Trump's deep budget cuts could cause a backlash in rural America

"President Trump has proven his commitment to fiscal responsibility with a budget that will grow the economy".

"These budgets reflect the values of a president every year, and of course as you mentioned".

But the plan does cut nearly $3.6 trillion from an array of benefit programs, domestic agencies and war spending over the coming decade - an nearly 8 percent cut - including repealing former President Barack Obama's health law, cutting Medicaid, eliminating student loan subsidies, sharply slashing food stamps, and cutting $95 billion in highway formula funding for the states.

During a hearing on Wednesday, Rep. Barbara Lee (D-CA) grilled Mulvaney about the budget's 25 percent cut to food assistance for the poorest Americans.

He didn't provide details other than to add, "If you're in this country and you want to work, there's good news, because Donald Trump is President and we're going to get 3 percent growth, and we're going to give you the opportunity to go back to work". "And as a outcome I think it is just disastrously consequential to build a budget on 3% - the bible says you can't build a house on a sandy foundation", Sanford said. In an op-ed published yesterday, he wrote that the budget represents a reversal from prioritizing the interests of the poor to "putting taxpayers first". "It's not only a myth, it's frankly a lie".

Trump's budget summary says the program is fully paid for, but includes only $19 billion over the next decade. "This budget relies on absurd economic projections and pretend revenues".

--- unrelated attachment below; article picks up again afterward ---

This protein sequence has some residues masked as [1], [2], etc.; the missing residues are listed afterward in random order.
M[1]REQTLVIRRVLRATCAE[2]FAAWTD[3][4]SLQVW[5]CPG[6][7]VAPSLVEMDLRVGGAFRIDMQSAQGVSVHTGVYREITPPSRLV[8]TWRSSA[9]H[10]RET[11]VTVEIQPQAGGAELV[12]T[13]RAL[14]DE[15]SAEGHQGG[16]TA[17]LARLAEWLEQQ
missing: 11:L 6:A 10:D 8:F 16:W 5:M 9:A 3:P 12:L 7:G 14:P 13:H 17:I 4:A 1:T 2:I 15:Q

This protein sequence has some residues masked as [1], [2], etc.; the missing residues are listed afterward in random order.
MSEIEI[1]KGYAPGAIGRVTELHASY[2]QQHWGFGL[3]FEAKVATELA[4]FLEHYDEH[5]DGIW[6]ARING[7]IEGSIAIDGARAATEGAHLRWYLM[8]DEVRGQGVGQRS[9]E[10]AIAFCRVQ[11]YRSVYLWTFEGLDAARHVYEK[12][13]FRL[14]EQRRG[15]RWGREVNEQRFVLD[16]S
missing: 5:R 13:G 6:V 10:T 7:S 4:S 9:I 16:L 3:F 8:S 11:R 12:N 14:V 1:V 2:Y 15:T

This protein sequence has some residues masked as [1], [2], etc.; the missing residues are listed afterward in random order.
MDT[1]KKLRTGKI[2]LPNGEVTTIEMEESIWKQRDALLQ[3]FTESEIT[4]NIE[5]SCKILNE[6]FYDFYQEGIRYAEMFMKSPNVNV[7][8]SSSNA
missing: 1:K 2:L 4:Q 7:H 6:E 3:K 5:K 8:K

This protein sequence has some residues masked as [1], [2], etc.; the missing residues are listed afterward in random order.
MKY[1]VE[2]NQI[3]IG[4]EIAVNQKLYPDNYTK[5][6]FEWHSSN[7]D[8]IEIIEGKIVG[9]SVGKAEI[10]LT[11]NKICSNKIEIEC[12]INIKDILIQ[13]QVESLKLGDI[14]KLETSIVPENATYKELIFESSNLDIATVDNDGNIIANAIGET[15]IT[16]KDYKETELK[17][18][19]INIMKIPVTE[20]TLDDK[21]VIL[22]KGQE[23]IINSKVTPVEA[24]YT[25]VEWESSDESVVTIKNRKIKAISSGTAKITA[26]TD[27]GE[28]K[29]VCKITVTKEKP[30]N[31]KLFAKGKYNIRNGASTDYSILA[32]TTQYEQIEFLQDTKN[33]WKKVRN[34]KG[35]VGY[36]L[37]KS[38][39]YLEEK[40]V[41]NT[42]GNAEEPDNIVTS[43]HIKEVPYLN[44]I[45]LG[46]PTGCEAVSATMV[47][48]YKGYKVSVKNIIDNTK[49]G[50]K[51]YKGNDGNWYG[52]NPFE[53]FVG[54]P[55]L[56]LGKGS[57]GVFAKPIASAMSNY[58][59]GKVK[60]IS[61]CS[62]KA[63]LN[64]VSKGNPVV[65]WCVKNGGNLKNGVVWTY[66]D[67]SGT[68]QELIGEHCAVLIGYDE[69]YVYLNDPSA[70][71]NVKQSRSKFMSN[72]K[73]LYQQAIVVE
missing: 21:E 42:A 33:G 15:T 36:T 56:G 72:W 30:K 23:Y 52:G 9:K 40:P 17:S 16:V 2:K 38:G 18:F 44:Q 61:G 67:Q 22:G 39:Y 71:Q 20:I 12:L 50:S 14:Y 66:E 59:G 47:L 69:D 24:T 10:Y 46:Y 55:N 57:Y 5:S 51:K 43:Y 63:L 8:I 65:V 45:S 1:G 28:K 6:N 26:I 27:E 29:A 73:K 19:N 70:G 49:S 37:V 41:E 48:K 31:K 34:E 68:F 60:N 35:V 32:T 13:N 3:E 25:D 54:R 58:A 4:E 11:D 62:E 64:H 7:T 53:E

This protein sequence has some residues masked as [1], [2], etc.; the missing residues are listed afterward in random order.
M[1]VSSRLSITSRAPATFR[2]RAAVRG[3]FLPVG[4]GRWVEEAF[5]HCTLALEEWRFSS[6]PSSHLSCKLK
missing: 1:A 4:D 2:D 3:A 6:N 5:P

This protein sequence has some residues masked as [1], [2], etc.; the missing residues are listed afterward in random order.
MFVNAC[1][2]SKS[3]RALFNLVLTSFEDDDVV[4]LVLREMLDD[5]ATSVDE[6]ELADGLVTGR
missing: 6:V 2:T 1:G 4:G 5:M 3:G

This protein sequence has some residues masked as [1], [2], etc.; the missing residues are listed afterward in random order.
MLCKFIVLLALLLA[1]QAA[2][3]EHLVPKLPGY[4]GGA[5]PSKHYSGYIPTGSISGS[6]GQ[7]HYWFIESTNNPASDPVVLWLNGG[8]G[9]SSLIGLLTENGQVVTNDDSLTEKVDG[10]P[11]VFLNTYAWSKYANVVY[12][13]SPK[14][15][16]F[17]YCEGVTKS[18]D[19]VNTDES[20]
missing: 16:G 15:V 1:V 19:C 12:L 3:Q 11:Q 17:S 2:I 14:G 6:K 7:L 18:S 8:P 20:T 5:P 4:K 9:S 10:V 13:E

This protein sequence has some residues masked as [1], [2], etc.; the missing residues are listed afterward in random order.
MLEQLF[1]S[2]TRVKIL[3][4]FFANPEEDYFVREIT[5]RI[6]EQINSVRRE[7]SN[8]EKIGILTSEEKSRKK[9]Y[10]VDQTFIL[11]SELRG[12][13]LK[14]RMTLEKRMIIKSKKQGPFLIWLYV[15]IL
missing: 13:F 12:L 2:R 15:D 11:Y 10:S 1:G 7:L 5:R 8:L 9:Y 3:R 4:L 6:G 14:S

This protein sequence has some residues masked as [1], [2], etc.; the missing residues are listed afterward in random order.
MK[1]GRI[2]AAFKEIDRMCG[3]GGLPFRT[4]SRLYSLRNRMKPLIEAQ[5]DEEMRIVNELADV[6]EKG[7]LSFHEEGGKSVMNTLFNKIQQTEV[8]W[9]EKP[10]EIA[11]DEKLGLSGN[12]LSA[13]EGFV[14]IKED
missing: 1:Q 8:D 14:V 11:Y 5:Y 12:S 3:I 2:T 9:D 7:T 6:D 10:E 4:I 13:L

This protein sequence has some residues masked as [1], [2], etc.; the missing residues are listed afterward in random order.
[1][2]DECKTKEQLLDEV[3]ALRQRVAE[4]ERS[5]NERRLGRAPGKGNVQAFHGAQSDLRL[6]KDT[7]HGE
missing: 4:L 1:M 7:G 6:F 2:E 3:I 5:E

Mnuchin was appearing Wednesday before a House panel one day after the White House released Trump's $4.1 trillion budget recommendation.

What about the standard of living for my grandchildren who aren't here yet?

And it's only a tiny improvement from the original version of the House bill, which would have resulted in an estimated 52 million people under 65 uninsured by 2026, according to the nonpartisan budget office.

Carson - who himself grew up in poverty to become a widely acclaimed neurosurgeon - said people with the "right mind set" can have everything taken away from them, and they'll pull themselves up.

Mulvaney, however, has signaled that the Trump administration is more concerned about reducing tax burdens than preserving services for those who rely on them.

"The foundation for the plan is 3% growth".

The White House responded to Summers' critique calling the Obama administration's economic assumption of 4.5 percent growth rate unrealistic.

The budget proposal also expects states to pitch in too.

Trump previously assured his base that he would not cut Medicare, Social Security or Medicaid if elected. This year's budget debate, Republicans hope, would grease the way for a major overhaul of the loophole-cluttered tax system.

The problem: The budget forecasts about $2 trillion in extra federal revenue growth to pay for that tax cut, but that same money is used to reduce the budget deficit. The government remains unable to rein in costs, because the government does not have statistics as to how much food stamp recipients spend on kitchen staples such as meat and vegetables, compared to soda, candy, and potato chips.

"This is an elementary double count". She says the cuts could be "devastating". "At least you can not do so in a world of logic", Summers wrote on his blog.

Mulvaney defended the budget as moral.

Under the proposed budget, millionaires would realize a massive tax cut and middle-class families would be on the hook for paying, Casey said.

"I'm aware of the criticisms and would simply come back and say there's other places where we were probably overly conservative in our accounting", he said.

  • Zachary Reyes